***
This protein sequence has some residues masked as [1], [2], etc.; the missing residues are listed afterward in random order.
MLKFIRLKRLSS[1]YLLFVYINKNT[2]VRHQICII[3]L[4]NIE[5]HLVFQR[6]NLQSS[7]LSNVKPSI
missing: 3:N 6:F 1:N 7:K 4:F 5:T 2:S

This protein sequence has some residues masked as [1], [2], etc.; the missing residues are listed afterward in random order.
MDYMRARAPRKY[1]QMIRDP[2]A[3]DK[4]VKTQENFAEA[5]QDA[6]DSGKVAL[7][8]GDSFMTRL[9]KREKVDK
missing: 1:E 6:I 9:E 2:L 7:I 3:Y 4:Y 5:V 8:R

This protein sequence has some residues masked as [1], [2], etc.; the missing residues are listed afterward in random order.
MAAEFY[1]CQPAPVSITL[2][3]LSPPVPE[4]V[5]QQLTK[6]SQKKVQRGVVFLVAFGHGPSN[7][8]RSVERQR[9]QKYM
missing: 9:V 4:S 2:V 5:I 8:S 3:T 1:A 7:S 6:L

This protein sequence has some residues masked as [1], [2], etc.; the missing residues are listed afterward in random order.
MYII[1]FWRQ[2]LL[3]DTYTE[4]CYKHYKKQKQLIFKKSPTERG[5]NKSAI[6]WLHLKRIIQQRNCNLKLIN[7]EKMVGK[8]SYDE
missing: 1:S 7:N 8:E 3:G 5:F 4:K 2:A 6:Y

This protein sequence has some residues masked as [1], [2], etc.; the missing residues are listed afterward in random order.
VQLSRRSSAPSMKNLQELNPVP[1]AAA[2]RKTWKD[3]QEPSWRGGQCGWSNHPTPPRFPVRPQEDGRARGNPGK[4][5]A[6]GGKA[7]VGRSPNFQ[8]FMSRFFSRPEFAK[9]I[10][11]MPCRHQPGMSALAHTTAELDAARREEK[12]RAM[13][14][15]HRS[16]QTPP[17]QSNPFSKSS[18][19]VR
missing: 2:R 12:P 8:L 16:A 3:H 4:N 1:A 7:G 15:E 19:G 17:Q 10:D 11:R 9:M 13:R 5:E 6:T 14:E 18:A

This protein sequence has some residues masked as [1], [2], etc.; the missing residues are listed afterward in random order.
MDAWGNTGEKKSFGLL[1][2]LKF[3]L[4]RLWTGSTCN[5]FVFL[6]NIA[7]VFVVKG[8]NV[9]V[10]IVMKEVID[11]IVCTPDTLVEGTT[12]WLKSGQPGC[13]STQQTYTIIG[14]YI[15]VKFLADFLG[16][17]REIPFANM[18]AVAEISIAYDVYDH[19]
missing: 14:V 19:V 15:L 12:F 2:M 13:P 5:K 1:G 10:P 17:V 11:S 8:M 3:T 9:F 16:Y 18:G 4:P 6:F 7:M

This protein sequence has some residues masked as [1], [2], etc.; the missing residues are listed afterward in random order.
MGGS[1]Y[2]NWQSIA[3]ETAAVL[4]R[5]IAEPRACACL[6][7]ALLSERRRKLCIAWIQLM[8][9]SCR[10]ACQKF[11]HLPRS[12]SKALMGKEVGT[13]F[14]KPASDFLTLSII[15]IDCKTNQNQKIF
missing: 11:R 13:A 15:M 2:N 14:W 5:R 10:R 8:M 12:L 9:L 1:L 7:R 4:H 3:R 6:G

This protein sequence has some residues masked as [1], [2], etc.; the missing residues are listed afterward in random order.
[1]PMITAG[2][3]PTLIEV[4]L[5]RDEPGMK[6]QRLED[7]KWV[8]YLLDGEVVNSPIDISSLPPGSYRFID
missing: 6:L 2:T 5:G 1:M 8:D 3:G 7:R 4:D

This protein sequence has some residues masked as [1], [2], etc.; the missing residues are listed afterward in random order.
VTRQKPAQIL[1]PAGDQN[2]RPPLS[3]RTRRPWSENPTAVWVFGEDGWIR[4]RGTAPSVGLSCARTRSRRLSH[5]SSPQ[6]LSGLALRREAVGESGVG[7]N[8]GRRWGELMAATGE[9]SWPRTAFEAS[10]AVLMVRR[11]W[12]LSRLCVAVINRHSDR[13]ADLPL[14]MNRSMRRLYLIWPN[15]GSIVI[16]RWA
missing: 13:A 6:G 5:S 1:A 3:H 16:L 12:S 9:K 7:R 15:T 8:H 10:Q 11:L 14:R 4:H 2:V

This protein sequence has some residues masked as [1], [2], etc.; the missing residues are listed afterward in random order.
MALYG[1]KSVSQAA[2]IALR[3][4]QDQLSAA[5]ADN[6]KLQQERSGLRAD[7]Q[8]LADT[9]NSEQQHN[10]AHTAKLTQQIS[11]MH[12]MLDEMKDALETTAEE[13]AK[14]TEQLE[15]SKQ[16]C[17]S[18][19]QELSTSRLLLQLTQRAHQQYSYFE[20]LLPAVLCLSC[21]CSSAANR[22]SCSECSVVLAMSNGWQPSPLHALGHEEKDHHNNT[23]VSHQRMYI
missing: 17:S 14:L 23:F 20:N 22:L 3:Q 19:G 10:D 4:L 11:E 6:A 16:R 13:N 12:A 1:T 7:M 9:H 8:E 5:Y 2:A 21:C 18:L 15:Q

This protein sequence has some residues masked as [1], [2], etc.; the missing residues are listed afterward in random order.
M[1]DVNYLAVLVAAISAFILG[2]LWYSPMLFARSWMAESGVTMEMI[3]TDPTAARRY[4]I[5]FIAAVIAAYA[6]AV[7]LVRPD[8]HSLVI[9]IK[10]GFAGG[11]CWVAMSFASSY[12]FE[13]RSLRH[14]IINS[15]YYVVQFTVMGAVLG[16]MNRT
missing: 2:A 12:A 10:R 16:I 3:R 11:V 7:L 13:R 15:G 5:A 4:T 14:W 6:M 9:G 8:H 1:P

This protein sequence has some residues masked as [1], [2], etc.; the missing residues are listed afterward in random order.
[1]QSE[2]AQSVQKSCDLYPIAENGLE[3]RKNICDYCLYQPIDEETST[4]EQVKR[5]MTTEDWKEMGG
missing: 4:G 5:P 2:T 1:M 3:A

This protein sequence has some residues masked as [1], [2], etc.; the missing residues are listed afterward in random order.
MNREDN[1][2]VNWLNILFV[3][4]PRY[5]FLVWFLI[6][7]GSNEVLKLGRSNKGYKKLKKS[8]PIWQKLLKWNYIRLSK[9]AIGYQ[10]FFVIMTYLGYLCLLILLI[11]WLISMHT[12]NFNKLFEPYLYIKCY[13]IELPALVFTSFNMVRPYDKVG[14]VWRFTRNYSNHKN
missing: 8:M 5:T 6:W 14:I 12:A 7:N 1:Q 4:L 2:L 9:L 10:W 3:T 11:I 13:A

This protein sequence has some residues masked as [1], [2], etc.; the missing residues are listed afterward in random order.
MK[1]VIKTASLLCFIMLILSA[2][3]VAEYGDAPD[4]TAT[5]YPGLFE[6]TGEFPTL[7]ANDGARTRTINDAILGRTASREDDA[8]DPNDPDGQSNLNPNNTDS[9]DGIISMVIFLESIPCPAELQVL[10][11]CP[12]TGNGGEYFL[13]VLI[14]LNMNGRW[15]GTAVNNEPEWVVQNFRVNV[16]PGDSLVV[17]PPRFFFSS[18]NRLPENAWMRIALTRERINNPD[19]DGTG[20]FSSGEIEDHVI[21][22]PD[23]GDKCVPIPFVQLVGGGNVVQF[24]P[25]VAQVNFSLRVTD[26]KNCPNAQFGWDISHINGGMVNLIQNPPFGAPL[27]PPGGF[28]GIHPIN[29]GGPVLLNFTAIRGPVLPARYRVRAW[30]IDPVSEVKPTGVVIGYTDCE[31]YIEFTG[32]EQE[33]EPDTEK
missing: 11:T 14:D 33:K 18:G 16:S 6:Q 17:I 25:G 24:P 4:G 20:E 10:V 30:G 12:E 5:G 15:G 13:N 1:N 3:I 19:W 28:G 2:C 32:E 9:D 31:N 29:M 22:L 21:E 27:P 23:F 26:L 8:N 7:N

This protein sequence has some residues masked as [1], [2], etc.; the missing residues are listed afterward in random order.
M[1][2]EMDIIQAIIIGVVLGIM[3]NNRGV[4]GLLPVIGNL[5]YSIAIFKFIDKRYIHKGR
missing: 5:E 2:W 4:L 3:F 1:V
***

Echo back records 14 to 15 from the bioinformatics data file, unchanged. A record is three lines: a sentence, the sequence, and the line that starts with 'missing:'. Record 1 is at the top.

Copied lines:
This protein sequence has some residues masked as [1], [2], etc.; the missing residues are listed afterward in random order.
MK[1]VIKTASLLCFIMLILSA[2][3]VAEYGDAPD[4]TAT[5]YPGLFE[6]TGEFPTL[7]ANDGARTRTINDAILGRTASREDDA[8]DPNDPDGQSNLNPNNTDS[9]DGIISMVIFLESIPCPAELQVL[10][11]CP[12]TGNGGEYFL[13]VLI[14]LNMNGRW[15]GTAVNNEPEWVVQNFRVNV[16]PGDSLVV[17]PPRFFFSS[18]NRLPENAWMRIALTRERINNPD[19]DGTG[20]FSSGEIEDHVI[21][22]PD[23]GDKCVPIPFVQLVGGGNVVQF[24]P[25]VAQVNFSLRVTD[26]KNCPNAQFGWDISHINGGMVNLIQNPPFGAPL[27]PPGGF[28]GIHPIN[29]GGPVLLNFTAIRGPVLPARYRVRAW[30]IDPVSEVKPTGVVIGYTDCE[31]YIEFTG[32]EQE[33]EPDTEK
missing: 11:T 14:D 33:K 18:G 16:S 6:Q 17:I 25:G 24:P 4:G 20:E 10:V 30:G 12:E 5:G 15:G 13:N 1:N 3:I 19:W 28:G 2:C 32:E 9:D 31:N 29:M 22:L 21:E 27:P 23:F 26:L 8:N 7:N

This protein sequence has some residues masked as [1], [2], etc.; the missing residues are listed afterward in random order.
M[1][2]EMDIIQAIIIGVVLGIM[3]NNRGV[4]GLLPVIGNL[5]YSIAIFKFIDKRYIHKGR
missing: 5:E 2:W 4:L 3:F 1:V